Rules and transparency: multinationals and local authorities
Single agency systems have been effective at establishing clear rules. Transparency and governance advocates cite the reduction in face-to-face interaction between taxpayers and tax collectors as the primary factor contributing to lower corruption. Those same advocates argue that standardizing and digitizing cross border movement would decrease corruption and actually boost overall revenue.
A report early this year highlighted the high level of illicit financial flows from Africa. The term ‘illicit financial flows’ leaves many observers confused…but what is not confusing is that many African governments are missing out on significant tax revenue.
This is not a strike against multinational companies entering the African continent. It is rather a call to better incorporate African governments into the international tax landscape. Money escapes every country globally but where the Swiss and the Americans have treaties on taxation to alleviate their internal challenges, many African countries are left holding the empty bag after the transaction has come to pass. Negotiated contracts with oil & gas companies fall in the same bag – the idea is not wrong to have an agreement between a large multinational company and a government but the outcome (or resulting contract) could be better negotiated or finalized.
Single agency systems, like the U.S. Department of Treasury, do operate within a system that empowers local governments (i.e., states and cities) with the right to tax and enforce taxes. In Africa, local governments could play a similar role.
Very few African governments can employ centralized models of taxation where the national authorities effectively implement taxation and delivery of services at a national level without local participation. Rwanda – often being the best example of the exception – taxes most things with low levels of corruption. Citizens pay with established confidence, according to surveys, because they believe that they are paying for the public betterment – the delivery of good public services and the presence of clean streets and other tangible benefits justifies their thinking.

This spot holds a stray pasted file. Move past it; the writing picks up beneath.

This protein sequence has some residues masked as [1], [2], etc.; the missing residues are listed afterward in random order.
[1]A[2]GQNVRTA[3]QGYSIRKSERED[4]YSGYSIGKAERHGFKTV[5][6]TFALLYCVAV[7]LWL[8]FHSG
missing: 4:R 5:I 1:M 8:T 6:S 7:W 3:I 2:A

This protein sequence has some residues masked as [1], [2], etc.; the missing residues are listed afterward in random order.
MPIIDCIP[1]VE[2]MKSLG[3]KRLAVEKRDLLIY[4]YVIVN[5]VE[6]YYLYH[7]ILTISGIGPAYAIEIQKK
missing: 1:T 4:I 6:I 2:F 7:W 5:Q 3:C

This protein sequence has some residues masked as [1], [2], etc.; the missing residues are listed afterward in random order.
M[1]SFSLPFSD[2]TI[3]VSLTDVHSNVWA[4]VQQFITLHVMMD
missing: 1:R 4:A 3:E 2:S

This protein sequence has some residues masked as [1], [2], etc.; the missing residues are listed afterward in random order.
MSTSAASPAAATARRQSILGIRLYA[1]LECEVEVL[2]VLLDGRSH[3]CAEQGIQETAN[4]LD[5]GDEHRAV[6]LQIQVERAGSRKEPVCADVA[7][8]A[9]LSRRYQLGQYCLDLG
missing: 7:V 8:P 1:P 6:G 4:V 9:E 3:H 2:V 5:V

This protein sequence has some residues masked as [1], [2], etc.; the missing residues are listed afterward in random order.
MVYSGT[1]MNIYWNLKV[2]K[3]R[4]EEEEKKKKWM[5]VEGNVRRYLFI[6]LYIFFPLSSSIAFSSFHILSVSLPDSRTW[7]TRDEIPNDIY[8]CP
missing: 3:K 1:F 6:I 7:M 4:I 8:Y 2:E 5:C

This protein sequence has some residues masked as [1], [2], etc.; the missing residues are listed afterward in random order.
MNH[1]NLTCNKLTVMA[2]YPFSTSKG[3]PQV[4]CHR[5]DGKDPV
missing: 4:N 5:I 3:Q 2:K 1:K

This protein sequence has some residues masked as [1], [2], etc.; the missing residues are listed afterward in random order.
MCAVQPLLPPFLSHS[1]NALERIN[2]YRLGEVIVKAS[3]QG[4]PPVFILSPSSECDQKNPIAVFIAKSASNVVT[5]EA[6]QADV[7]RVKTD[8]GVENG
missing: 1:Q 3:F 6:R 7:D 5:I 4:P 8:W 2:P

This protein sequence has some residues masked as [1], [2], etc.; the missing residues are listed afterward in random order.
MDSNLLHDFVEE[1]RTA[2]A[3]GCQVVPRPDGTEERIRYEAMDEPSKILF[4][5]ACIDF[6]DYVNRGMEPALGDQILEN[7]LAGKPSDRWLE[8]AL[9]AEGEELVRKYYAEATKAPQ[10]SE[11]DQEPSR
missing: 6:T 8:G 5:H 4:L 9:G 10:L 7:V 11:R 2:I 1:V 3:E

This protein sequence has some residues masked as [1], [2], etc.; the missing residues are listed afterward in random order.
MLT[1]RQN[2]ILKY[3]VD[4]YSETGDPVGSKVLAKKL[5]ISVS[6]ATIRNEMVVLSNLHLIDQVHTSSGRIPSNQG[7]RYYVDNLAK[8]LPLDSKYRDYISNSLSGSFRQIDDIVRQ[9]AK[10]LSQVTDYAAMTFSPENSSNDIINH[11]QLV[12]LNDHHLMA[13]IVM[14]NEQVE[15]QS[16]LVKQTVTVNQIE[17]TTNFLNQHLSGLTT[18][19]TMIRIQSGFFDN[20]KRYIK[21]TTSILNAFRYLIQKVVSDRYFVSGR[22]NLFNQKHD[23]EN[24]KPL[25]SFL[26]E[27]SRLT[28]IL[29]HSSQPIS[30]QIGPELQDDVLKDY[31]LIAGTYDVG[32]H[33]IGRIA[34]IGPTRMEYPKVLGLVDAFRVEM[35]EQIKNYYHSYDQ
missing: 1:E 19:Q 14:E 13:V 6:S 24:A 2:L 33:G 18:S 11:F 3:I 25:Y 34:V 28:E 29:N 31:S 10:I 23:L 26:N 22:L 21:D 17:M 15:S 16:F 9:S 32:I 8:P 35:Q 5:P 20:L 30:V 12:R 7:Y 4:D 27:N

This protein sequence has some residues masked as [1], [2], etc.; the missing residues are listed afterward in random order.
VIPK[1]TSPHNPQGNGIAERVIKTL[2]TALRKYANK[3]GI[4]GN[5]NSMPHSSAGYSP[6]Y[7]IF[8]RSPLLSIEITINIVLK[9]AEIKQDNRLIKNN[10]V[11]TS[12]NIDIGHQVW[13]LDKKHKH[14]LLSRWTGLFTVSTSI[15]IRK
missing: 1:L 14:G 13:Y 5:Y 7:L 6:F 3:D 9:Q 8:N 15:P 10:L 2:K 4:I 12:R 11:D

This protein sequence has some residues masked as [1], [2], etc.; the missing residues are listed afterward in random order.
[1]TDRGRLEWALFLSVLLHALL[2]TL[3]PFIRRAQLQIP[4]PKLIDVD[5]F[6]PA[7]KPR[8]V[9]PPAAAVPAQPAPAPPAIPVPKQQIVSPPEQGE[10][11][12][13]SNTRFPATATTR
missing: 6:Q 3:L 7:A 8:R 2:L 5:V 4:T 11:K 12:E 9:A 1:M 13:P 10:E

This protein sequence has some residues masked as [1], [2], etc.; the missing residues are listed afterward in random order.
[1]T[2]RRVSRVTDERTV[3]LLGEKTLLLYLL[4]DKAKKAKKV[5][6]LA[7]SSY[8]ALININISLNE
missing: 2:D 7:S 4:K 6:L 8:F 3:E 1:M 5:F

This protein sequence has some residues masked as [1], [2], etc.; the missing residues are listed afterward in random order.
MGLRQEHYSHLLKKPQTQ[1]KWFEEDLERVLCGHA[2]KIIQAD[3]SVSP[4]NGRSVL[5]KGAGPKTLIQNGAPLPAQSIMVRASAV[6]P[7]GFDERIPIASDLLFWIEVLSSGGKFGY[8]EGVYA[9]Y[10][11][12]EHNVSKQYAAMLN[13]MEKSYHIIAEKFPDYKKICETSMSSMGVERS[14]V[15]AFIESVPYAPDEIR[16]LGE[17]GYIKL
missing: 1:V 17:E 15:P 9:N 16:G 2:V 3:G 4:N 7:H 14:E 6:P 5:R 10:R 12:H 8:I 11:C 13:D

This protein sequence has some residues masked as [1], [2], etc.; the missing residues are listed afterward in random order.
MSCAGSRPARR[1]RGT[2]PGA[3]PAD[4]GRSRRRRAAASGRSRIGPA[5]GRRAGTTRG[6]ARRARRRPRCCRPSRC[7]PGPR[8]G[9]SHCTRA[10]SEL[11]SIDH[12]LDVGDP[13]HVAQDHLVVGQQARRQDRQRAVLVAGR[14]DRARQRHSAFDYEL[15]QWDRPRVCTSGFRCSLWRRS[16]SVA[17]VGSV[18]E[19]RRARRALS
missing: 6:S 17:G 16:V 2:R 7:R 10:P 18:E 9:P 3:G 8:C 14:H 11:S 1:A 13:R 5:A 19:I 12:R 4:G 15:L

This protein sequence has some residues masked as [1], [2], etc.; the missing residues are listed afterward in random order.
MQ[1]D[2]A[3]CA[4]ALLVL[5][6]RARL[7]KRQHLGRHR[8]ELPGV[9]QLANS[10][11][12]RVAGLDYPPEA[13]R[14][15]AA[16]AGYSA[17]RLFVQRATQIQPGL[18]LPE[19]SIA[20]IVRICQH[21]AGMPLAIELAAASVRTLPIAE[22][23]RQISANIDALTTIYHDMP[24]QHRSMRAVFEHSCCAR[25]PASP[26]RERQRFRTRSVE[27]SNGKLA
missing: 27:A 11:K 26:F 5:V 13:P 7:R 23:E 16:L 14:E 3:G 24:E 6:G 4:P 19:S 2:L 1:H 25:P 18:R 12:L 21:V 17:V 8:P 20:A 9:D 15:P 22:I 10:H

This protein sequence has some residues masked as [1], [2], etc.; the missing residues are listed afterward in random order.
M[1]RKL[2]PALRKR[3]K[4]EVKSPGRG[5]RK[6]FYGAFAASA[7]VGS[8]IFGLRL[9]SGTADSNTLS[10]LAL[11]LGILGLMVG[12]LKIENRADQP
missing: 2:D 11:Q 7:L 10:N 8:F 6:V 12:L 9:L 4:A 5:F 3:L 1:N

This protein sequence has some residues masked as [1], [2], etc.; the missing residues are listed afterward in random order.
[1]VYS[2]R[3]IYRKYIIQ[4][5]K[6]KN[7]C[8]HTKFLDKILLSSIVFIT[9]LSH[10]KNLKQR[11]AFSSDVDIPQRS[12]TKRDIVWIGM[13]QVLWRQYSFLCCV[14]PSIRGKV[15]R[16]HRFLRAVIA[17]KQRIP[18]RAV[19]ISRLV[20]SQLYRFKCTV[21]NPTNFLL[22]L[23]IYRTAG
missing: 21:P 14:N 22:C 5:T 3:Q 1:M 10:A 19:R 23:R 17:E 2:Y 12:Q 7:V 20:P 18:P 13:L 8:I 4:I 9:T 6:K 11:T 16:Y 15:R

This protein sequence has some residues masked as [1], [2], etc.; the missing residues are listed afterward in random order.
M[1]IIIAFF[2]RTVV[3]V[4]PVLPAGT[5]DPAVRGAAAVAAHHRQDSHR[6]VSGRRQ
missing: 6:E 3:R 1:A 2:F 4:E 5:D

For the governments unable to mimic Rwanda, local leadership will be essential to maturation of local systems and institutions in delivering highly satisfactory services and tangible goods. The attention required at the local level is also different from the national level. Engaging longstanding local (and informal) traditions requires officials who are familiar with local life.
The idea is not a passé one of engaging tribal cultures (or ‘non-modernized cultures’) but rather is more similar to President Obama’s administration engaging the local state authorities in Texas (or more close to home, Frelimo’s national leadership in Mozambique engaging the leadership of the Mozambique Democratic Movement (MDM) in Nampula or Beira. Corruption is a concern. But that can only be mollified by building the network and exchange between local and national authorities while still maintaining the national power in final decisions.
It’s the people, not the system
The best-designed tax system is, at the end of the day, only as effective as the administration in place to implement it. Tax administration in some African countries requires greater training and higher pay. National authorities could better implement oversight on themselves to reduce preferential treatment to specific taxpayers (e.g. in specific sectors or in specific brackets) through deductions, credits and/or exemptions.
It is essential that tax reforms are viewed as egalitarian, socially just and fair in distributing the burden and benefits within a tax system. In resource-rich countries, this requires better defining the rules on a broad basis for new foreign players and protecting civil society players. As one oil and gas player put it, often you can quiet most activists with the facts and numbers. Bringing in the informal economy taxpayers and dealing with issues of revenue distribution in the form of services (balanced against localized (and specific) development needs) will not be easy. But populations hire their leaders to conquer big challenges.